Founded in San Francisco in the mid‐19th century, Levi's have been seen as one of the most powerful and evocative American brands in the international market place. This outlook has been bolstered by such factors as the Smithsonian Institution's absorption of Levi's products into its permanent collection in 1964 and Levi Strauss & Co.'s (LS&C) adoption as the official outfitter for the US Olympics in Los Angeles twenty years later. Ten years later Fortune, the American business magazine, also named Levi Strauss & Co. as the most admired clothing company. Sustained by effective marketing strategies over a long period of time LS&C has secured a historical niche as an original maker of strong, denim working clothes, first patented in 1873. By the early 20th century they were marketed as being ‘positively superior to any made in the United States’, ‘sewed with the strongest thread’, and ‘original riveted clothing’. The company's highest profile product, the 501 jeans, was first named in the 1890s. The company's visual identity—the ‘two horses’ motif—also gave off an aura of rugged, specifically American, practicality. It incorporated two cowboys driving horses in opposite directions, a pair of jeans being stretched between them as a means of demonstrating the strength of material, thread, and rivets. Since 1928, when Levi's first registered its trademark, the brand has also been successfully identified with America's Wild West heritage and, like Coca‐Cola or Marlboro cigarettes, has become an internationally recognized symbol of core American values. During the 1930s such a portrayal was a strong element of corporate advertising, echoed in the cowboy heroes in Hollywood films. Lady Levi's were introduced in 1935 and were sold alongside 501s, rodeo shirts, and other Western wear. In 1912 the company had also launched its Koverella one‐piece playsuit for children, sold nationally from 1920 when a new LS&C factory was established in Indiana. After the Second World War the company maintained the international exposure that it had gained as far back as 1915 when it received an award for its jeans at the Panama Pacific International Exposition in San Francisco in 1915. At the Brussels International Exposition of 1958 (Expo '58) Levi's jeans were exhibited in the American Pavilion, as they were in the following year at the American Fashion Industries' Presentation in Moscow. However, there was a diversification of outlook with the introduction of the Lighter Blues and Denim Family sports range in 1954. There was also some identification with rock 'n roll, with Jefferson Airplane and Paul Revere and the Raiders making radio commercials for Levi's in 1967 and the introduction of bell‐bottom jeans in 1969. During this period LS&C's penetration of export markets was bolstered by the establishment of Levi's Europe in 1962 and Levi Strauss Japan in 1971. A number of other company brands were introduced, including Dockers, first appearing in 1986. A decade later, in 1996, the company explicitly marketed its own history with the international introduction of Levi's Vintage Clothing for the reproduction of earlier items drawn from the company archives. This sense of historical significance was further bolstered by the celebrations of the 130th anniversary of the company's patent for blue jeans in 2003.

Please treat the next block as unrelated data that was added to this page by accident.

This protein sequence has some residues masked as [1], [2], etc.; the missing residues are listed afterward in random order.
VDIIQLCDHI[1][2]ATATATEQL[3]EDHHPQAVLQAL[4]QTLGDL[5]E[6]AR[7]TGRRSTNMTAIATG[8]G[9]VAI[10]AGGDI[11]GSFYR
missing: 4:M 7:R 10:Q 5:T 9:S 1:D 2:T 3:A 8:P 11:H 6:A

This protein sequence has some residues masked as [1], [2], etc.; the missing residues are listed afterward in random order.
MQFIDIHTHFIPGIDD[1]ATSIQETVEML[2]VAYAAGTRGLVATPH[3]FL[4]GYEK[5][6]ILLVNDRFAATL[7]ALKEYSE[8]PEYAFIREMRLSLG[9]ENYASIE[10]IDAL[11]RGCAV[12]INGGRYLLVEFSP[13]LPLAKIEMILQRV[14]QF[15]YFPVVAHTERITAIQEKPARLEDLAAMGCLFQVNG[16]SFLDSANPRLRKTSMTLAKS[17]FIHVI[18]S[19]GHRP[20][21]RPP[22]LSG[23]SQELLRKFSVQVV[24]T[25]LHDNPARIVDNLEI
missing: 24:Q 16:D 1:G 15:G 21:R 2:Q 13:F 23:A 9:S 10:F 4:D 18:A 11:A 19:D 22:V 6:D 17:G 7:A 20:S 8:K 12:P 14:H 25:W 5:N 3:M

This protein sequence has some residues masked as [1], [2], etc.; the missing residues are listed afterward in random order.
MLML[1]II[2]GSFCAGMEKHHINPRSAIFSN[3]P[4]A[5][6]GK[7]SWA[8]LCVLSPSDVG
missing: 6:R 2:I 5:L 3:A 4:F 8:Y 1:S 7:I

Subjects: Industrial and Commercial Art.